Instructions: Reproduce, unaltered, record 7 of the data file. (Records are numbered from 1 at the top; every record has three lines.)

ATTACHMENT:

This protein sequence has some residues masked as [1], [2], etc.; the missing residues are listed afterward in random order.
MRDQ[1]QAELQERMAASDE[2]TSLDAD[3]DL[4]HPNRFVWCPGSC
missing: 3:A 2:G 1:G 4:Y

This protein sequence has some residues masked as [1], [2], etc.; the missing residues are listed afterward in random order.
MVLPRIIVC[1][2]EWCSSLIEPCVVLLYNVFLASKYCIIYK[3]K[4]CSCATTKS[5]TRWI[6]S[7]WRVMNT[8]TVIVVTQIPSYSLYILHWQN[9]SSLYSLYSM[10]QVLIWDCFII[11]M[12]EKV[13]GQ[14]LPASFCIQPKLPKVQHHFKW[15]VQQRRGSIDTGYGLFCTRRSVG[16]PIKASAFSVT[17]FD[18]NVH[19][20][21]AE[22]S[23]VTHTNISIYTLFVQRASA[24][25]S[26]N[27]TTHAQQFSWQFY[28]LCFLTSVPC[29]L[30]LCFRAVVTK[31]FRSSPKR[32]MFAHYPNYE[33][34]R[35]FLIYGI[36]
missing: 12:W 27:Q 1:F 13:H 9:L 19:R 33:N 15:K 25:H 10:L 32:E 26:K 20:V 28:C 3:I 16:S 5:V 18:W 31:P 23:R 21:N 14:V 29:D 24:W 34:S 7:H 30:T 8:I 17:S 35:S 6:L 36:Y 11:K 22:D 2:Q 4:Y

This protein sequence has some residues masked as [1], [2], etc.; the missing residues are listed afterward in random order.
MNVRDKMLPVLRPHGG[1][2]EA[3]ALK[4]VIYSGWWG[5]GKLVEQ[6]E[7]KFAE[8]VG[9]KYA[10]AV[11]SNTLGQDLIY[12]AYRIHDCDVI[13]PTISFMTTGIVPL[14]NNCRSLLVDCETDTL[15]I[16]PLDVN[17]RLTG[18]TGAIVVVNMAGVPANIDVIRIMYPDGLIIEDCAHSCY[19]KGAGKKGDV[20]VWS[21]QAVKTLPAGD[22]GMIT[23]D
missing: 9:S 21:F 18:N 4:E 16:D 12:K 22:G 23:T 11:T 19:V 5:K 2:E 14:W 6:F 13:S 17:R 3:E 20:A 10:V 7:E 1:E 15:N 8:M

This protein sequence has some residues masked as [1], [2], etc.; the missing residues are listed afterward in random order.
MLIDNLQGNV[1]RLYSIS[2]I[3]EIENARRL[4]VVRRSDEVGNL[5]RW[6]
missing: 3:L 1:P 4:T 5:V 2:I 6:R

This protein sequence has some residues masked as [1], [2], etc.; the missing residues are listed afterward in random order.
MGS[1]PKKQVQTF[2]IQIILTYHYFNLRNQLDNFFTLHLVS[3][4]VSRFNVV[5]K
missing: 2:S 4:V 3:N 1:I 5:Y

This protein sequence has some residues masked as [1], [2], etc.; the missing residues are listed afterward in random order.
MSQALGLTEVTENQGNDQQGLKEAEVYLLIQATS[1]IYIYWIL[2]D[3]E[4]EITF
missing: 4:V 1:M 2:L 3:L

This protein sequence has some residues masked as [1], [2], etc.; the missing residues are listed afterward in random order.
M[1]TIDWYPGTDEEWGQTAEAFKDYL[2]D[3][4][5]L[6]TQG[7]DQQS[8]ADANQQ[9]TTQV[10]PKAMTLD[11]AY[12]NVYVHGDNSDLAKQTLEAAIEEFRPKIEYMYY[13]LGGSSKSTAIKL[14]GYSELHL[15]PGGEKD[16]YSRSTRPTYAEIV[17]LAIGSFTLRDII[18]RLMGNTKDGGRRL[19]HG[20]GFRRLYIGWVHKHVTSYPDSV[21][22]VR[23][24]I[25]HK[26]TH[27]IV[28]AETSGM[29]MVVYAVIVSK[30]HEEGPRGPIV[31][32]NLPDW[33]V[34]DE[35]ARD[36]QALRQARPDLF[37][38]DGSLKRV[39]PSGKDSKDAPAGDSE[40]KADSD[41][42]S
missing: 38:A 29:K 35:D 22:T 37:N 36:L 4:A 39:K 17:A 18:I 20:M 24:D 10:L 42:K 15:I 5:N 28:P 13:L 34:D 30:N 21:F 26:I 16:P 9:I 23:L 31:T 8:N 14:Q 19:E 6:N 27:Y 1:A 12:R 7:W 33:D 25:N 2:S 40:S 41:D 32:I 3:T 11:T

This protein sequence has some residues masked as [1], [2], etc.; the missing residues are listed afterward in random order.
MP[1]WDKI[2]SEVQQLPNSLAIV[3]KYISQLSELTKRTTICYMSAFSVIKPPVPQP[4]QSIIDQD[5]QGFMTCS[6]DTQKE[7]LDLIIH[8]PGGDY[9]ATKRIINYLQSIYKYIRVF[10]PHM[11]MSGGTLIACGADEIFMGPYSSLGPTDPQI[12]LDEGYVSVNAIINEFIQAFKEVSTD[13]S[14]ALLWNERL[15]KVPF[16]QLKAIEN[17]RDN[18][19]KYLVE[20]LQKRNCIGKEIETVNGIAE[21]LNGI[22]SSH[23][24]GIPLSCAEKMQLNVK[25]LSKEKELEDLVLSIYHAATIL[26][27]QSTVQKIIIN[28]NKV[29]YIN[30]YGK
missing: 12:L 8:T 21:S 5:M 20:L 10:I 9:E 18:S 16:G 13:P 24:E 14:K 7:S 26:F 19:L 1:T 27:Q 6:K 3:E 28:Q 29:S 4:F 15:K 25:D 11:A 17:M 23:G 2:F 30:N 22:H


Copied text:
This protein sequence has some residues masked as [1], [2], etc.; the missing residues are listed afterward in random order.
M[1]TIDWYPGTDEEWGQTAEAFKDYL[2]D[3][4][5]L[6]TQG[7]DQQS[8]ADANQQ[9]TTQV[10]PKAMTLD[11]AY[12]NVYVHGDNSDLAKQTLEAAIEEFRPKIEYMYY[13]LGGSSKSTAIKL[14]GYSELHL[15]PGGEKD[16]YSRSTRPTYAEIV[17]LAIGSFTLRDII[18]RLMGNTKDGGRRL[19]HG[20]GFRRLYIGWVHKHVTSYPDSV[21][22]VR[23][24]I[25]HK[26]TH[27]IV[28]AETSGM[29]MVVYAVIVSK[30]HEEGPRGPIV[31][32]NLPDW[33]V[34]DE[35]ARD[36]QALRQARPDLF[37][38]DGSLKRV[39]PSGKDSKDAPAGDSE[40]KADSD[41][42]S
missing: 38:A 29:K 35:D 22:T 37:N 36:L 4:A 39:K 17:A 18:I 20:M 24:D 10:L 42:K 15:I 5:N 28:P 13:L 34:D 30:N 21:F 26:I 16:P 9:I 23:L 31:T 8:N 14:Q 19:E 6:N 27:Y 1:A 12:R 7:W 33:D 25:N 2:S 40:S 41:D 32:I 3:T 11:T